New Delhi, Jan 22 (IANS) A Delhi court on Tuesday took cognizance of a defamation complaint filed by National Security Advisor (NSA) Ajit Doval's son Vivek Doval against Congress leader Jairam Ramesh, The Caravan magazine and an author for publishing a defamatory article against him.
Additional Chief Metropolitan Magistrate Samar Vishal listed the matter for January 30 for recording the statement of complainant Vivek Doval and two witnesses.
Two other witnesses are Vivek's friend Nikhil Kapoor and business partner Amit Sharma.
Vivek Doval has alleged that the article intended to harm his reputation and business and these were punishable under the Indian Penal Code.
The magazine claimed that Vivek Doval was running a hedge fund in the Cayman Islands.
Vivek's counsel D.P. Singh told the court that a hedge fund cannot be set up overnight, or in a matter of days.
Countering the allegation, advocate singh said that the work for setting up of the fund had been initiated months prior to the demonetization announcement, and the final launch of the fund landing up in the proximity of the demonetization announcement was a mere coincidence arising out of unforeseen circumstances.
He also told the court that the title of the article 'The D-Companies' itself is scandalous and it is creating a prejudice in the minds of the readers against the complainant and his family.
It is well-known fact that D Company is a reference often given to one of India's most wanted criminal, Dawood Ibrahim.
"A similar reference to the complainant's business set up smacks mala fide and is a clear reflection on the mala fide intent of the accused persons," the counsel said.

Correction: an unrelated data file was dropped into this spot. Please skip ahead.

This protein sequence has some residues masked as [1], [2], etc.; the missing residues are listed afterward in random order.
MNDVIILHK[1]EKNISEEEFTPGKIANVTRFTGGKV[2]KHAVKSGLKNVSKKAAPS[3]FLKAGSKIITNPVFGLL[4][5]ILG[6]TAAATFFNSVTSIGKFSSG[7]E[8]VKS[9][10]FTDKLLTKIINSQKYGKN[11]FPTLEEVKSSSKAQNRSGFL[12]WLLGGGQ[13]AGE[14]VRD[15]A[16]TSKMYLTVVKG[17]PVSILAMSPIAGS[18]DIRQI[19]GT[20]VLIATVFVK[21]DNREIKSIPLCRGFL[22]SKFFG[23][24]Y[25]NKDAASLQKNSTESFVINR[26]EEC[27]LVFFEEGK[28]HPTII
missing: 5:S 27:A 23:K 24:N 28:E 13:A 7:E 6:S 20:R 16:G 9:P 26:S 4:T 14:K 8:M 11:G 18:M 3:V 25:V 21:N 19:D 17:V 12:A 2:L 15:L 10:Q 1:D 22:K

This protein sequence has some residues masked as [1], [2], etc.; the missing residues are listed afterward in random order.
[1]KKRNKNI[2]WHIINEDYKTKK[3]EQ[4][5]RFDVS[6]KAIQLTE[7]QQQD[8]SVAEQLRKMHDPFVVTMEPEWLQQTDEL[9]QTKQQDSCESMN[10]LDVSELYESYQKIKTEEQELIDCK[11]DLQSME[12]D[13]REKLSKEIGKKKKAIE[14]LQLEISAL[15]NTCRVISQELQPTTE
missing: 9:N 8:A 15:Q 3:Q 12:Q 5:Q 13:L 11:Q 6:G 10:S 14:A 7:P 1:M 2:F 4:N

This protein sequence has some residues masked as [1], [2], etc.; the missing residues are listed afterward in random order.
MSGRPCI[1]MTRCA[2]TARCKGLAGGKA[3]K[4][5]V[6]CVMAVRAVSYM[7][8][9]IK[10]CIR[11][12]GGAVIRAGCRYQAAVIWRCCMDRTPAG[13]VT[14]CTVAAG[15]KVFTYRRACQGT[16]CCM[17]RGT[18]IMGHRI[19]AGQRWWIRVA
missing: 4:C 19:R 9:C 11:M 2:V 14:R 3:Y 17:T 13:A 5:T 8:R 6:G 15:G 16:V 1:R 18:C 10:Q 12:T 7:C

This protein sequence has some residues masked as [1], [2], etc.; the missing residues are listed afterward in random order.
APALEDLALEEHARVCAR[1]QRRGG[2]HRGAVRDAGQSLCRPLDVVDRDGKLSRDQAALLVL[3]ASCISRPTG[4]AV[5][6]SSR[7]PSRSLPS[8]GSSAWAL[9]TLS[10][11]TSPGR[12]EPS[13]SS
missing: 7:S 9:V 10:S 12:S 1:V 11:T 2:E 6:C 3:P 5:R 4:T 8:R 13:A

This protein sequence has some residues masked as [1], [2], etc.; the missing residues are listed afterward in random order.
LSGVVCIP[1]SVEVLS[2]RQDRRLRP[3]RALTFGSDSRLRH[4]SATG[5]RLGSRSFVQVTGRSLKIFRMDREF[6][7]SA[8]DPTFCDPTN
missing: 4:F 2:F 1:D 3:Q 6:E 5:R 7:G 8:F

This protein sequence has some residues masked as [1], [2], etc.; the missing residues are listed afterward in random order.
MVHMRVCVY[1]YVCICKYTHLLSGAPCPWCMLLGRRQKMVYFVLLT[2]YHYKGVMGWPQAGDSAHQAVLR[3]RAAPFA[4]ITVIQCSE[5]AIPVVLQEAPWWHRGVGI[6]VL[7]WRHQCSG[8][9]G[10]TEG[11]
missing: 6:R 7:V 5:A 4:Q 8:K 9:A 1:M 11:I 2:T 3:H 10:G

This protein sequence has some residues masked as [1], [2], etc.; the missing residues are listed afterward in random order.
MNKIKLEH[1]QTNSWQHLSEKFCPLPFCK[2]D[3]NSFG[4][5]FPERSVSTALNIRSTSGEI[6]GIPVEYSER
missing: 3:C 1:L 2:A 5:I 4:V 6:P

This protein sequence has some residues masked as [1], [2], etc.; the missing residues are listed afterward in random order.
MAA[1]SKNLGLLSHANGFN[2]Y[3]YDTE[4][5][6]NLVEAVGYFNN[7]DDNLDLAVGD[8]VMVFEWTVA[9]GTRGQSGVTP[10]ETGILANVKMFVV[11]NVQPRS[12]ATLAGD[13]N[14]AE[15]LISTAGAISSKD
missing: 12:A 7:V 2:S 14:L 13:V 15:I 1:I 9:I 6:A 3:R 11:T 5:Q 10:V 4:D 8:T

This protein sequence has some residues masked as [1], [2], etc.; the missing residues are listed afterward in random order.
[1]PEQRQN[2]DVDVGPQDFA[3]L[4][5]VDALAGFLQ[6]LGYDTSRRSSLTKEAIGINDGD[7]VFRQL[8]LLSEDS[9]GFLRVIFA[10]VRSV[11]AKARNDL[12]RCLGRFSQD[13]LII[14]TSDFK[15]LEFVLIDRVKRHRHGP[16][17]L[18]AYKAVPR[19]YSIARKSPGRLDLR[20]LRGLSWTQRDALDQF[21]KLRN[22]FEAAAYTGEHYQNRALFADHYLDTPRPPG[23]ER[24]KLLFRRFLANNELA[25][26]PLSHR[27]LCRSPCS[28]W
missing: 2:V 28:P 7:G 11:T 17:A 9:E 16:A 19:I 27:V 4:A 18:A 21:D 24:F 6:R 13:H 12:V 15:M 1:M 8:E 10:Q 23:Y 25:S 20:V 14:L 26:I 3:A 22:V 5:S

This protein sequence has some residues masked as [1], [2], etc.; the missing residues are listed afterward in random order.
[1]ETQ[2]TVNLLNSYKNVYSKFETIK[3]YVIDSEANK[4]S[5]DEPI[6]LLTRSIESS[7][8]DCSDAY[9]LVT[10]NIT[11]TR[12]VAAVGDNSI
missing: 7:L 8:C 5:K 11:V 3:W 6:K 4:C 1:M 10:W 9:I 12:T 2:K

He also told the court that the accused had distorted facts and publically made various grave allegations using falsified and baseless insinuations and innuendoes, thereby caused irreparable harm to the reputation and goodwill of Vivek and his family, both in India and abroad.
Vivek told the court that through calculated insinuations and innuendos raised by way of published articles and press conferences, the accused had raised unfounded and baseless allegations against him and have caused irreparable damage to his reputation and goodwill that he had earned for himself over years of hard work.
"The article as well as press conferences have unrestricted access through the Internet across the globe including New Delhi," the complaint said.
Vivek Doval also told the court that the statements made by the accused were far from the truth.
"To the contrary, the insinuations have been so made by the accused persons, in active connivance with each other, with the concrete knowledge that imputation will harm the reputation of the complainant and the Doval family," said Vivek's complaint.
He said that the accused made no effort to verify any of the imputations, which itself reflected their mala fide intent.